There was a lot of F# related content at CUFP, and I think that Microsoft deserves kudos for the work that they are doing. I think it’s pretty clear that shipping F# in the box with Visual Studio 2010 is not a huge money maker for Microsoft at this point, and I’m impressed with their willingness to take a long term view of the future of programming. Unfortunately I’m not a Windows ecosystem person, so as attractive as F# and Visual Studio are, I doubt that I’ll be playing with this anytime soon.

Marius Eriksen‘s talk on Scala at Twitter was interesting because of the way that he described the conceptualization of Rockdove operations as folds, taking clear advantage of the benefits offered by a functional style. He also had some thought provoking comments about giving applications access to the behavior of the garbage collector. There are some interesting possibilities if you start to give developers control of the behavior of various parts of the runtime system.

Michael Fogus talked about his company’s experience using Scala. His talk was pretty entertaining, and there were some interesting comparisons between Scala features that they thought would be useful and Scala features that actually turned out to be useful. My only issue with his talk was the size of the sample, which isn’t something that he could do anything about. This was also true of the talk by the Intel compiler folks.

I’ve seen a number of talks on the Microsoft Reactive Extensions, mostly with respect to JavaScript. I continue to believe that RxJS could be a great help to Javascript programmers, particularly as things like Node.js take hold. Matt Podwysocki’s Node.js file server example shows how.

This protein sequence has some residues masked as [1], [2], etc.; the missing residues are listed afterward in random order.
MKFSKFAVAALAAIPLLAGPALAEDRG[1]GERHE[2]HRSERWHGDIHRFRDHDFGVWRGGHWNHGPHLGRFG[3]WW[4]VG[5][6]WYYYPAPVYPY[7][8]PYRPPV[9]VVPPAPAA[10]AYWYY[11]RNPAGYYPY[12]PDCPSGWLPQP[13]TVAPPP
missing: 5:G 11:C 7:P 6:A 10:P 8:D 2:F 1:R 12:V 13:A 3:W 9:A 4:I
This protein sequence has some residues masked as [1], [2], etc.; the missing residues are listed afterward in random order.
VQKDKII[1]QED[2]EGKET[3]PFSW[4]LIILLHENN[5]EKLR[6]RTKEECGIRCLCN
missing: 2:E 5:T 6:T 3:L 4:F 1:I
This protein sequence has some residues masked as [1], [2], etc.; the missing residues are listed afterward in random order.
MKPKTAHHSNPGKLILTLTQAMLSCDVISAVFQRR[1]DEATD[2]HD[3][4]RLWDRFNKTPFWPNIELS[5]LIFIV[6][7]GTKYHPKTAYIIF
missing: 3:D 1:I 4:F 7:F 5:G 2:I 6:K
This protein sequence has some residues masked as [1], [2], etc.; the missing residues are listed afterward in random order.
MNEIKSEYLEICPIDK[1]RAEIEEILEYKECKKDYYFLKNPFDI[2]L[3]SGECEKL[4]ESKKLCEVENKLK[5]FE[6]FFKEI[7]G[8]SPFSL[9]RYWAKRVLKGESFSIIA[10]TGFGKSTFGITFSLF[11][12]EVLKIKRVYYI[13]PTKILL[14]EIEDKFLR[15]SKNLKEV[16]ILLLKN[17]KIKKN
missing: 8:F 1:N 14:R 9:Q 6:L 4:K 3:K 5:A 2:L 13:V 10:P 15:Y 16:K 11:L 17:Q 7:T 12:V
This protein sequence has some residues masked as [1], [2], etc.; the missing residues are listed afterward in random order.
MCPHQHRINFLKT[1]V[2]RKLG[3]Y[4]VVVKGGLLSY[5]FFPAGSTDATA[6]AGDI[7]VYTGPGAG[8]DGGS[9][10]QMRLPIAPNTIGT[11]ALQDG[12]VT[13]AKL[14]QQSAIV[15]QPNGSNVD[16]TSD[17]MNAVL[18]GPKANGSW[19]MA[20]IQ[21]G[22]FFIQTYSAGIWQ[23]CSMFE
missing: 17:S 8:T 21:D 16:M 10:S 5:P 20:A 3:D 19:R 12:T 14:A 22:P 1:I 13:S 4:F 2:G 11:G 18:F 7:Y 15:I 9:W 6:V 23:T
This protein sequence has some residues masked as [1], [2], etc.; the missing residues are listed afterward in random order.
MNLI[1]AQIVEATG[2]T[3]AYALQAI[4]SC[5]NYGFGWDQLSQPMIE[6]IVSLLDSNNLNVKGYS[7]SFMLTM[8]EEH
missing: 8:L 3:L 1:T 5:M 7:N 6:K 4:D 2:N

Warren Harris from Metaweb talked about his use of monads, arrows, and OCaml to build a more efficient query processor for Freebase’s MQL query language. This was a really interesting talk, because query optimization was the topic of my graduate school research, and at the time the connections between query languages and functional programming were a relatively new topic.

Final thoughts

It doesn’t take much to fan the flames of functional love in me. There are lots of smart people working on beautiful and interesting solutions. I wish that I could see a better path for those ideas to make it into mainstream practice.

3 Responses to “Haskell Workshop and CUFP 2010”


  • “I just wish that I could see a path the involved using Haskell itself to solve those problems instead of the ideas migrating into another language/system.”

    Given the installers, compiler and libraries are there, what’s holding up the use of Haskell here? Library integration with non-C code bases? Training and support? Requirements to run in JVM or .NET environments?

  • Don,

    I think that it’s inertia/fear/education. There are too many people who remember Haskell as that weird language that they learned in their comparative programming languages course.

    It takes a lot to bootstrap a new language ecosystem to the point of mainstream adoption. Dealing with multicore seems like the best vector for any new language at this point in time.

  • Indeed, and hopefully learning materials, like RWH and LYAH, are also starting to help here, easing the fear, and showing quick paths to results. Monkeys on unicycles can’t be too scary!

    http://www.amazon.com/Learn-You-Haskell-Great-Good/dp/1593272839

    And meanwhile, we’ll keep hammering the multicore parallelism and concurrency support.